Friday, June 13, 2003
Lichtman Making Early Bid for Assistant Presiding Judge Nod
Oki Confirms He’s Also Considering Candidacy in Next Year’s Election
By KENNETH OFGANG, Staff Writer
Los Angeles Superior Court Judge Peter Lichtman has become the first announced candidate for assistant presiding judge of the court for 2005 and 2006.
In comments yesterday to the MetNews, and in a “Dear Colleague” letter sent to other judges last week, Lichtman voiced unhappiness with the present management of the court, saying it was too cumbersome and statistics-oriented. A copy of the letter appears on Page 4.
Meanwhile, Los Angeles Superior Court Judge Dan Oki confirmed he is also considering a run for the post.
The court is to elect its officers for 2005-2006 in October of next year. If tradition is followed, the current assistant presiding judge, William McLaughlin, will run unopposed for presiding judge at that time.
The court has, since unification in January 2000, amended its rules to provide a two-year term for both the presiding judge and assistant presiding judge. This is more a change of form than substance, since the longstanding practice was to elect an assistant presiding judge to two one-year terms, then elect that person to consecutive one-year terms as presiding judge.
In declaring his candidacy 16 months early, Lichtman said the court has “become obsessively preoccupied and bogged down in statistics that not only affect the method and manner in which we interact with members of the bar, but also with each other.”
He added that he was running to overcome the “perception that there is an ‘heir apparent’ already selected, and that [rank-and-file judges] have little choice in the selection process.”
Sources said that both the reference to statistics and to an “heir apparent” appeared directed at Oki, who is known to be close to current Presiding Judge Robert Dukes.
Oki, who both chairs the court’s budget committee and supervises the criminal courts, yesterday said he perceived himself to be the target of Lichtman’s criticism to the extent that he “use[s] statistics as a tool for monitoring the overall performance of the criminal courts.”
It was learned yesterday that Oki will be leaving his criminal law post July 7 to take over a fast-track civil department. Current Assistant Supervising Judge David Wesley will replace him, with Judge Terry A. Green replacing Wesley as assistant supervising judge. In addition, Judge Patricia Schnegg becomes assistant supervising judge over the misdemeanor departments.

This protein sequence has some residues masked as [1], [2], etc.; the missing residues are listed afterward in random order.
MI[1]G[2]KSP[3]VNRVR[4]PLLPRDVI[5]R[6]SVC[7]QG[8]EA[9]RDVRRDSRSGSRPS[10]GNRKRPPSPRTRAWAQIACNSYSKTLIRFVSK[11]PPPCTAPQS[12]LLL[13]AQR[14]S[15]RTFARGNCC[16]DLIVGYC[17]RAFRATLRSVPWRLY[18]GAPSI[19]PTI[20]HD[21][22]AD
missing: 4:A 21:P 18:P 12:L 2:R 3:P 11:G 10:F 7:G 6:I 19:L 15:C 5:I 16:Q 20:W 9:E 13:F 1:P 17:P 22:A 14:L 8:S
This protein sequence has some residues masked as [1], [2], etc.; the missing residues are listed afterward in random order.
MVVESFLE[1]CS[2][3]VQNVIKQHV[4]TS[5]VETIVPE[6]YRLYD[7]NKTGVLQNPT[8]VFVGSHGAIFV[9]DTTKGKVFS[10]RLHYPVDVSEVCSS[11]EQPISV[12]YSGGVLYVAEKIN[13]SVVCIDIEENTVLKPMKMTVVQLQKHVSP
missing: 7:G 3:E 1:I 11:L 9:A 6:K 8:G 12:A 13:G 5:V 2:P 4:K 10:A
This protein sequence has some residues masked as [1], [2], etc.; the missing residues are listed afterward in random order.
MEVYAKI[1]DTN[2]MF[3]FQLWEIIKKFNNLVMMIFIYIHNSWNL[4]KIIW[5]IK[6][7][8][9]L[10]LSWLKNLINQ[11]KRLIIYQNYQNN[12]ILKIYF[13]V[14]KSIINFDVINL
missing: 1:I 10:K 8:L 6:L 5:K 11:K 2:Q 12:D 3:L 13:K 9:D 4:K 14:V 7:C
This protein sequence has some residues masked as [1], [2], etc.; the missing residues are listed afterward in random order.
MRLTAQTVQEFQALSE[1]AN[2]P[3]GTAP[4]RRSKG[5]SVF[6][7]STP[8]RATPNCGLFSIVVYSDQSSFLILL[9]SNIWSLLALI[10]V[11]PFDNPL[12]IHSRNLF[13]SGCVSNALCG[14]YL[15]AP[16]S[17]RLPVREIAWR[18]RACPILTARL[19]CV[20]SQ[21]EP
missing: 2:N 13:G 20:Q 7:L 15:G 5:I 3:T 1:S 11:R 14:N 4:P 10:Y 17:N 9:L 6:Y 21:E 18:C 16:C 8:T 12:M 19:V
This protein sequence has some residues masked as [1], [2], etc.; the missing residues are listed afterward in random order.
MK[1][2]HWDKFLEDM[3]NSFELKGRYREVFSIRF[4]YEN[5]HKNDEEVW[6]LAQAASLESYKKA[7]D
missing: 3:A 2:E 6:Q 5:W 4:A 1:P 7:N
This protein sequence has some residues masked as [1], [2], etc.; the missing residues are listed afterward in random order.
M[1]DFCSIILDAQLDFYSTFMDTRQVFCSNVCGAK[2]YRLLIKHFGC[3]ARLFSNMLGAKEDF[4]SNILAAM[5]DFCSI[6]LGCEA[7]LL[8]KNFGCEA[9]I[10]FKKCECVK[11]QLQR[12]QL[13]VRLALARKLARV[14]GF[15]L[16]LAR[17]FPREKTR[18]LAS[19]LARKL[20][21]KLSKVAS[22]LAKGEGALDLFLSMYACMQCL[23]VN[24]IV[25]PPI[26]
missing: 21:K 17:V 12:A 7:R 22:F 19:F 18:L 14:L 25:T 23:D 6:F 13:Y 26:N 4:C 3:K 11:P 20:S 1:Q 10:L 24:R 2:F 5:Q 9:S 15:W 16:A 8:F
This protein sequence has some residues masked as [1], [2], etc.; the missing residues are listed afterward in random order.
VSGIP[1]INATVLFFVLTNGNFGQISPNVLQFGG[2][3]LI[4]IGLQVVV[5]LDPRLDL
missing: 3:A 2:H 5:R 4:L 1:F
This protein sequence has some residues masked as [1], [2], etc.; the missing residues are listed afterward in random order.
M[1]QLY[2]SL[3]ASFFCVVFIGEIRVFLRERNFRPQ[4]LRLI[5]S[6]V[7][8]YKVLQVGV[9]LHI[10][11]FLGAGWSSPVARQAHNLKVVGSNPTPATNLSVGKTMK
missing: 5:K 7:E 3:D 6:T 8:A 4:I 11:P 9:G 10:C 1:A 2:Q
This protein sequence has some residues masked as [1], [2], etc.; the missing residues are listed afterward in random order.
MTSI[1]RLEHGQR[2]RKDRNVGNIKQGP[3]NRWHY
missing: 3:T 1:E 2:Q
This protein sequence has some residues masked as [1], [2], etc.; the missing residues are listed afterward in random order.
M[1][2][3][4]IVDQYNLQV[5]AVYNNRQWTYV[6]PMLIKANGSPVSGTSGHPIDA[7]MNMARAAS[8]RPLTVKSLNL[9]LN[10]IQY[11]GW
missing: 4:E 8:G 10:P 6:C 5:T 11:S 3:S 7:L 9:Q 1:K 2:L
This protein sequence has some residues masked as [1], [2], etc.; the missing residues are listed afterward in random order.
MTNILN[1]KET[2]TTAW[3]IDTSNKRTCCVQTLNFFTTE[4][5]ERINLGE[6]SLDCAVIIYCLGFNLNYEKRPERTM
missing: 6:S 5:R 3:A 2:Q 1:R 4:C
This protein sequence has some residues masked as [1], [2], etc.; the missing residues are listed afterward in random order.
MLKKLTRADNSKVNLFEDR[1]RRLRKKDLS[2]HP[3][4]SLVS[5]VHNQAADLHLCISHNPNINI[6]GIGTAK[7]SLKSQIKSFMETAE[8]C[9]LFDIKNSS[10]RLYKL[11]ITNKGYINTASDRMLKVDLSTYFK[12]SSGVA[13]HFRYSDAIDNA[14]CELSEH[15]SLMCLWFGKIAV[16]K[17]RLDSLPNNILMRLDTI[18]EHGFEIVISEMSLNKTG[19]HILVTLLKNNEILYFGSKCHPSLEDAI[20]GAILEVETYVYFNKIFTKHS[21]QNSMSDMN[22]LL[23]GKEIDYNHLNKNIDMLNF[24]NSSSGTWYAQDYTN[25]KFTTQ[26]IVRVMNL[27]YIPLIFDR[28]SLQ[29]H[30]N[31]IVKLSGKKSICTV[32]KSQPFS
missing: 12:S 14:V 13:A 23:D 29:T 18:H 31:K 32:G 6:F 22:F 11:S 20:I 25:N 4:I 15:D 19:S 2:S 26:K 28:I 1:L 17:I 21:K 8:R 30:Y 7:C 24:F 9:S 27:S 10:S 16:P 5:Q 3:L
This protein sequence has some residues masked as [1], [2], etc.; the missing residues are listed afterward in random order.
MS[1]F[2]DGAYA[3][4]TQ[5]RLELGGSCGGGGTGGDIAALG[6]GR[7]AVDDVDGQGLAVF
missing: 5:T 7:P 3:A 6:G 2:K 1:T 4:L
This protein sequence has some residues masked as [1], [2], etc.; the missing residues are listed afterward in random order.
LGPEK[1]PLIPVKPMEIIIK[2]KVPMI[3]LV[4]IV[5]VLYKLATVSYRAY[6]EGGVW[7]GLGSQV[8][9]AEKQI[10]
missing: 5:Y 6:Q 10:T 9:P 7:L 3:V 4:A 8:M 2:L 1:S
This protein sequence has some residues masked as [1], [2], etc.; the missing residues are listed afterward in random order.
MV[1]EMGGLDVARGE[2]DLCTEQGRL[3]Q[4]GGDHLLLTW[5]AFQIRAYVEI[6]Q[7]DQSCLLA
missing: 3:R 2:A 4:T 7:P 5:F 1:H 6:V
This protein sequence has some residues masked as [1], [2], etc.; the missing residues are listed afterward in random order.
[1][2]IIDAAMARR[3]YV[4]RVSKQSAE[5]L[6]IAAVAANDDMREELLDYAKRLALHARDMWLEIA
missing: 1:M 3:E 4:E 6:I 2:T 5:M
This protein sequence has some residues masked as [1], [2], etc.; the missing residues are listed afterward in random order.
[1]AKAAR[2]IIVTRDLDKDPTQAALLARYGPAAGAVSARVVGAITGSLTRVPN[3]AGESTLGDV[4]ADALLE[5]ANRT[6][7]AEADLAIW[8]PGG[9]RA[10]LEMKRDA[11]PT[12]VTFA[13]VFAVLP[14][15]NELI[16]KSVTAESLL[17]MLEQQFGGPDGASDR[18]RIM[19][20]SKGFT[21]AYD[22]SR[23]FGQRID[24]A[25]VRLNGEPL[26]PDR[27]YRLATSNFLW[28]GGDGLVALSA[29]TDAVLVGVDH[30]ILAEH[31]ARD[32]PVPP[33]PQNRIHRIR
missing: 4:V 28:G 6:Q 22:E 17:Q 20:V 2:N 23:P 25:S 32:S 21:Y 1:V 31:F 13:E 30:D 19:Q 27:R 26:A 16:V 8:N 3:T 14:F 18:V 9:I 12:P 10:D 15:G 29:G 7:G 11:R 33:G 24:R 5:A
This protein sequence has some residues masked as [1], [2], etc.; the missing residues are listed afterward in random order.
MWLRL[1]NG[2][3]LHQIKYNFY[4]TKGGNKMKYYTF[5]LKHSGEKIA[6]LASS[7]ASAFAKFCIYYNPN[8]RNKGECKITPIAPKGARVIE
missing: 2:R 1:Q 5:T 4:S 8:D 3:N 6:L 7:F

Oki is leaving, he and Dukes both explained, because Oki has served the traditional two years in the post—following three years as East District supervising judge.
Supervising judge assignments normally begin in January, but Oki took over in mid-year of 2001 due to the sudden death of Judge Stephen O’Neill.
Oki was ready to hand the post off to Wesley in January, Dukes said, but “I had to twist his arm” to get him to stay on in order to complete what the presiding judge said would be a more effective transition.
Oki, who emphasized that he has not decided whether to run for assistant presiding judge, added that as far as Lichtman’s comments are concerned, “it’s his opinion and he is entitled to it [but] I don’t know how you can monitor the performance of the courts without statistics.”
Lichtman, a former Pasadena lawyer who has been a judge since 1993, said his criticisms were not directed at any specific individual, but at “anyone who wants to pick up the gauntlet.”
The court’s obsession with statistics, he said, “preceded Oki.” He added that he does not know if Oki is excessively preoccupied with “numbers-crunching” but that he intends to press whoever runs against him about the issue.
Lichtman explained that he understands that the court needs to maintain caseload statistics, both for internal use and for the edification of the Administrative Office of the Courts. But he has substantial difficulty with the way the information is disseminated and used, the jurist—who has sat in both fast-track and complex-litigation departments, he explained.
Judges, he said, have become outright competitive about caseload data. Relationships between the bench and bar deteriorate, he commented, when a judge denies a continuance to a lawyer with a long-planned family vacation, or whose expert witness has a scheduling problem, for fear that the case will become an entry on a chart showing how many cases the judge has that are more than 12 months or more than 18 months old.
Justice, he said, “does not have to boil down to statistics-keeping.” As a fast-track judge, Lichtman insisted, he was able to whittle his inventory of cases from 550 cases to 250 “and never once did I mess up somebody’s vacation.”
Dukes declined to comment on Lichtman’s potential candidacy. He said he intends to abide by the court’s “long tradition” of neutrality by the presiding judge in the internal elections.
Copyright 2003, Metropolitan News Company